Heavy smog back to choke northern China over three-day New Year holiday
Residents in Beijing-Tianjin-Hebei area and Shandong and Henan provinces warned latest heavy air pollution will last until Thursday
Heavy smog returned across northern China to disrupt the three-day New Year holiday that started on Saturday – only a week after China’s hazardous smog hit the region during the Christmas period.
Residents across the Beijing-Tianjin-Hebei area – China’s most urbanised region – and in Shandong and Henan provinces are living under the threat of a new round of heavy air pollution, which started on December 29 and is forecast to last until Thursday, the Ministry of Environmental Protection reported.
On Saturday, the reading of PM 2.5 – airborne particles measuring less than 2.5 microns in diameter that are small enough to enter lungs and most harmful to health – rose from the heavily polluted level of 200 micrograms per cubic metre to more than 400 micrograms per cubic metre in most areas of Beijing, according to figures from the US embassy in Beijing.
China Meteorological Administration predicted that on Tuesday and Wednesday the concentration of PM 2.5 could hit 400 micrograms per cubic metre in southern Beijing and Tianjin and 500 micrograms per cubic metre in northern Henan and Hebei.
Smog and dense fog have disrupted traffic and many people’s holiday travel plans. On Saturday morning, sections of eight expressways in Beijing were shut down, while expressways in nine cities in Hebei were closed.
To prepare for this latest round of heavy pollution, 24 cities issued red alerts – the highest warning level out of the country’s four-tier colour-coded system – according to a notice released by the Ministry of Environmental Protection on Friday night.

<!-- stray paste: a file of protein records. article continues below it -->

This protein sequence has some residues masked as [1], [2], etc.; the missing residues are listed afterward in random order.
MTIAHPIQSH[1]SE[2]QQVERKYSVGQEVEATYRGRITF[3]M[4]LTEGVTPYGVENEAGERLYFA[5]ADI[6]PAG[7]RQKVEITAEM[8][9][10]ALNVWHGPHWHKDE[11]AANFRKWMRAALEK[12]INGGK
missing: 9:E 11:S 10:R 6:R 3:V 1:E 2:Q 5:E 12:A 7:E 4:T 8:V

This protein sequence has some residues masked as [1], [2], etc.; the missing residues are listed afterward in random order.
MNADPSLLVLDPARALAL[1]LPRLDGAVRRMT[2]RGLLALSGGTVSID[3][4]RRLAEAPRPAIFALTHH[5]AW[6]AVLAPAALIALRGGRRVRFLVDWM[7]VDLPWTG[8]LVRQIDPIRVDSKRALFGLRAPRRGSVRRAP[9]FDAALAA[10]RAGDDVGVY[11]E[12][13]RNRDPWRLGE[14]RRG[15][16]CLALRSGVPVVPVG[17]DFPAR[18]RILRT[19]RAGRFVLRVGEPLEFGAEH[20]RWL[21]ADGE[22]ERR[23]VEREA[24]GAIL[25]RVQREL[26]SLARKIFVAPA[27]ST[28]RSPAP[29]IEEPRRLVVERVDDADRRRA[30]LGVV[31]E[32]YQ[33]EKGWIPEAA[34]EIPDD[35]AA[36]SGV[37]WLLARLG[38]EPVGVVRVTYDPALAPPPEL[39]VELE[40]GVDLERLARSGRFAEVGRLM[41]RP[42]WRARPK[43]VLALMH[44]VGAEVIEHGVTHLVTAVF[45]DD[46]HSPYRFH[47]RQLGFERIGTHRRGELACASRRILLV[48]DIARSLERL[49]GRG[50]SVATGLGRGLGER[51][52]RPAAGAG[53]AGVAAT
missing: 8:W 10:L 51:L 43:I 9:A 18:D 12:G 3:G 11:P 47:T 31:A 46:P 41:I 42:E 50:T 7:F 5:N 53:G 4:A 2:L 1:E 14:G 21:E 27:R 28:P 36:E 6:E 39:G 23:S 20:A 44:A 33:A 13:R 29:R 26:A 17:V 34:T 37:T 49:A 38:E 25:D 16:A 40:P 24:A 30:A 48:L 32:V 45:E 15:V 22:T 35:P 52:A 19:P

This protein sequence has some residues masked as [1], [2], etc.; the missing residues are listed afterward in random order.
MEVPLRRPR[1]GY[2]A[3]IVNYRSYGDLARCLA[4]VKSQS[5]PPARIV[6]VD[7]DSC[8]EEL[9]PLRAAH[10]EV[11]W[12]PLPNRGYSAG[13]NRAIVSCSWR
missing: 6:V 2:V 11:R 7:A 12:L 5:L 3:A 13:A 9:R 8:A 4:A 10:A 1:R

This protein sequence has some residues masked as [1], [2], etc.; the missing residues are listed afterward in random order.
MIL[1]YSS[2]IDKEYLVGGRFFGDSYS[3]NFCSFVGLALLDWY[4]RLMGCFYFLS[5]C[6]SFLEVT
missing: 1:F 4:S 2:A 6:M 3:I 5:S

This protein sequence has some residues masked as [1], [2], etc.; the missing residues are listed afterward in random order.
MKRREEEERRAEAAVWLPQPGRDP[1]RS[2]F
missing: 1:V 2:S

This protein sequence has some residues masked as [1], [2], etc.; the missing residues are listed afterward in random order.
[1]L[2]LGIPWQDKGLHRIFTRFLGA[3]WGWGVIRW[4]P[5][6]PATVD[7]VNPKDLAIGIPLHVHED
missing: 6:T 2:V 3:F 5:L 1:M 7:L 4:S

Beijing and Tianjin are among 21 cities to issue orange alerts – warning of heavy air pollution with an air-quality index reading that exceeds 200 for three consecutive days – while 16 cities issued yellow alerts.
Under the orange alert, Beijing will carry out emergency plans, including banning heavy polluting petrol-fuelled vehicles and trucks loaded with construction garbage from driving on roads.
Vicky Chuh, a native of the southern city of Shenzhen, near Hong Kong, who has lived in Beijing for five years, said she felt “almost on the verge of a breakdown” after experiencing for the second time a taxi driver stopping by the side of the road because of extremely poor visibility caused by the worsening pollution.
“Work carries no meaning for me if I lose my health,” she said.
Chuh is now looking for a job in southern cities because she urgently wants to leave Beijing.
The situation in Beijing was “100 times worse than people in other cities could imagine”, she said.
“I almost collapsed after hearing the news that Beijing would see more smog during the new year.”
Chuh, who was planning to fly back to Shenzhen to celebrate the New Year, added: “Now I just wish my flight is able to take off smoothly.”
Additional reporting by Jane Li